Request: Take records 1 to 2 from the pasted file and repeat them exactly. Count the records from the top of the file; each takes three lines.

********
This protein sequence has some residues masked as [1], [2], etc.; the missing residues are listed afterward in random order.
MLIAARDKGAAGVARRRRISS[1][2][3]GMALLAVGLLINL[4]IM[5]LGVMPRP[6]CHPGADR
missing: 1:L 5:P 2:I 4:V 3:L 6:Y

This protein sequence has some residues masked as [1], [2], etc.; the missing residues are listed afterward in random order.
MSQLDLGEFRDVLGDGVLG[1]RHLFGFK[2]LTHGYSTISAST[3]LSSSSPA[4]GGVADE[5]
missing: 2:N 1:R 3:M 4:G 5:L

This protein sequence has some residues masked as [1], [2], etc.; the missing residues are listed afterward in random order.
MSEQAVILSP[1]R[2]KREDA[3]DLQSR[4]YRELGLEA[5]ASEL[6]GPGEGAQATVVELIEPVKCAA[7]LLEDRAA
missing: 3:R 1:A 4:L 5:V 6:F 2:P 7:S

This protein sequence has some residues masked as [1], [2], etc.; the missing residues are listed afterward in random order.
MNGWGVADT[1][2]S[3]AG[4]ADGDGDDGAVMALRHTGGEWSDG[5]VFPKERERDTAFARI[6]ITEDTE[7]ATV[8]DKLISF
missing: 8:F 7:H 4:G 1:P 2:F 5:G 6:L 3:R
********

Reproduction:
This protein sequence has some residues masked as [1], [2], etc.; the missing residues are listed afterward in random order.
MLIAARDKGAAGVARRRRISS[1][2][3]GMALLAVGLLINL[4]IM[5]LGVMPRP[6]CHPGADR
missing: 1:L 5:P 2:I 4:V 3:L 6:Y

This protein sequence has some residues masked as [1], [2], etc.; the missing residues are listed afterward in random order.
MSQLDLGEFRDVLGDGVLG[1]RHLFGFK[2]LTHGYSTISAST[3]LSSSSPA[4]GGVADE[5]
missing: 2:N 1:R 3:M 4:G 5:L